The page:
Howlin’ At The Moon
11 tracks; 37 minutes
North Carolina’s Doug Prescott has been playing since the 60’s and he and his experienced band give us a very diverse set of material across a broad range of blues and Americana styles on his third release. Doug handles lead vocals and shares bass with Ken Johnson who also plays rhythm when Doug is on bass: Tommy Hartley is the lead guitarist except on one track where Johnny Gallagher guests and Andy Cheek on drums completes the core band. Keys are added to most tracks by Tony Bowman though Little Feat’s Billy Payne stops by on the title track to add Hammond and grand piano. Horns are added to four tracks by Eric Kulz (trumpet) and Jim Henderson (sax), with Mark Gloden adding a further sax on one cut. Backing vocals come from a variety of people across most of the songs: Melanie Olsen, Abigail Johnson, Christina McNair, Alexis Nelson, Keith Buckley, Jeff Hart. adds harp to one cut and additional percussion comes from Beverley Botsford on two – a huge cast list!
Fishing and the sea appear to be important to Doug. His previous release was entitled “The Journey & The Deep Blue Sea” and on their website the band are pictured on a boat. The CD artwork deserves special mention: on the front a fish is playing guitar and on the back a group of swordfish are celebrating the winning catch in the ‘10th Annual Fisherman Catching Contest’, the unfortunate victim suspended by his feet above a pier! The title track opens proceedings with a gently funky song about…fishing! Doug is out there but the fish are not biting so he has those blues. Doug’s voice is a little limited but does the job OK with good support from the backing vocalists. Billy Payne’s contribution here is excellent and he takes the main solo on piano, ably supported by Tommy’s slide. “99% Won’t Do” is more of a straight blues tune with the harp featured against a chugging rhythm punctuated by the horns. “Purple Heart In A Crown Vic” finds Doug singing in a deeper voice that recalls Mark Knopfler, especially with the guitar featuring in very Knopfleresque style. The song is mid-paced and tells the story of a Vietnam vet who has “taken some time for himself…and that’s cool”. “A Little O Dat” opens with acoustic guitars before a very Allmans feeling riff carries the chorus. The later part of the track makes that reference even clearer as Tommy switches from acoustic to electric and the piano/guitar duel is straight out of the ‘Brothers And Sisters’ era Allmans. “Don’t Let Our Love Go” brings a Caribbean lilt to the album, accentuated by the organ and steel drums (Tracy Thornton).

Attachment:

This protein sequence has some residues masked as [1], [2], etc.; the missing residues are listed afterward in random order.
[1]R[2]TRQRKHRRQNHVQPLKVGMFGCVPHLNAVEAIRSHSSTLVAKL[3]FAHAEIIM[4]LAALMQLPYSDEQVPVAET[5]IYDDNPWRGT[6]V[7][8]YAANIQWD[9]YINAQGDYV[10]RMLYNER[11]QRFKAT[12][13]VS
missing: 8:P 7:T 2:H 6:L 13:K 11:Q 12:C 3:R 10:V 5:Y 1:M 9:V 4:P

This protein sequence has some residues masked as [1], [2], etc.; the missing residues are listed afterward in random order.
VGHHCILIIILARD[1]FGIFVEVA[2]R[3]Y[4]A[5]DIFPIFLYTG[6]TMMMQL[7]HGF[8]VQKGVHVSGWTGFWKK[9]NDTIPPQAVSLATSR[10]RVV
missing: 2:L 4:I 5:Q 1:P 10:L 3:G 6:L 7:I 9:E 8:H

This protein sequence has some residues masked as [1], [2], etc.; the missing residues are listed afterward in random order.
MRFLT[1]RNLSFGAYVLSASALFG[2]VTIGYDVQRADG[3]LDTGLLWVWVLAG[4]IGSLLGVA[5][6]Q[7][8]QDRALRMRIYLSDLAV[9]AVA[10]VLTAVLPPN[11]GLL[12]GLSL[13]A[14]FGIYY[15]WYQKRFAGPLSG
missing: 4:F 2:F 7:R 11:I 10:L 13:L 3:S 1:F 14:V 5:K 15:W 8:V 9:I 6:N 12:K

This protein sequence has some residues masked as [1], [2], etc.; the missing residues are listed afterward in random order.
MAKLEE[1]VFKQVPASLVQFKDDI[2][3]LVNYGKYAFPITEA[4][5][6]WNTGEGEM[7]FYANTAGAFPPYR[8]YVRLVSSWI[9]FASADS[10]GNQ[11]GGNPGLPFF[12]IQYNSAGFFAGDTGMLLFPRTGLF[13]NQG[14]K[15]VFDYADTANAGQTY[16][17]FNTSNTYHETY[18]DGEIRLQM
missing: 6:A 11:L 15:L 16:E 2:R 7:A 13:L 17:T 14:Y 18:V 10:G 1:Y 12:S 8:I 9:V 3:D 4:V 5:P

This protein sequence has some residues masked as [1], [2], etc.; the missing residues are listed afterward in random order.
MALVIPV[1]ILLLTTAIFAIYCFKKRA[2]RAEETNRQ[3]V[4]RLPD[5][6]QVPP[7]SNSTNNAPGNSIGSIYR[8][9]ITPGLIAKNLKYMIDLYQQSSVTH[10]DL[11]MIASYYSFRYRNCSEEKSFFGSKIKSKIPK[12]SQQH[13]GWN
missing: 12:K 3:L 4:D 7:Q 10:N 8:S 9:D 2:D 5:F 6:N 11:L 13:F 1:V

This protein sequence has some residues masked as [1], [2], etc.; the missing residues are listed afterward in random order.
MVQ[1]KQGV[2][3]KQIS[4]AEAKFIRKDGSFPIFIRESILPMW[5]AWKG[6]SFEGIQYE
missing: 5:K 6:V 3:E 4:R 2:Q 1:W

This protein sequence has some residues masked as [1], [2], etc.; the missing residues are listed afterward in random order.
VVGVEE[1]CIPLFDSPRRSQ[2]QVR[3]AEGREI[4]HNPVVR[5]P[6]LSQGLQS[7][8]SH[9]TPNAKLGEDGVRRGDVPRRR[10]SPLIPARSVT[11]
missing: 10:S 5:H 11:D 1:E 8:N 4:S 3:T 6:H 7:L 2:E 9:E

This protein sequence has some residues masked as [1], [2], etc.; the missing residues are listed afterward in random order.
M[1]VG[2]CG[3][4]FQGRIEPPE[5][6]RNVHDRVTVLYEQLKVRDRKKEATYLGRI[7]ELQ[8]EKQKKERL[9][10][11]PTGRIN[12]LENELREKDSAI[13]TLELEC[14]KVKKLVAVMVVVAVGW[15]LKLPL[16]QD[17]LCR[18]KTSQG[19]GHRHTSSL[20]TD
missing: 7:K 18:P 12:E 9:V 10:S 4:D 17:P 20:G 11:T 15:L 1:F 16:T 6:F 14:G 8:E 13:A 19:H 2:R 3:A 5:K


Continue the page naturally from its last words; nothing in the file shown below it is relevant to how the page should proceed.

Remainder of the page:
“If You Talk The Talk” is a little heavier, a short track on which the horns add punch to the guitar-led riff. “Hell” moves us into pure country with banjo and mandolin (Tim Stanbaugh and Danny Gotham) as Doug tells us that “Hell can be any place you aren’t”. Swirling organ, clavinet and the horns underpin Doug’s vocals on “A Million Ways”, a gently funky tune. The next cut takes us back out to sea, a cheerfully rocking tune with the piano driving the refrain, Doug suggesting that a combination of Jimmy Buffett and sunscreen will make for a “Smooth Sailin’ Day”! “Be The Promised Land” is a gentle acoustic tune with some nice harmonies before the CD ends with “Summer Of 1968” on which Johnny Gallagher plays lead guitar in very Dicky Betts style over a rocking rhythm with a touch of Bo Diddley in the acoustic riff from Doug.
This is a well-played and produced CD. All the material is original and the sheer variety means that there will be something for most fans of American music here. Not much of the album is straight blues but there is plenty to enjoy.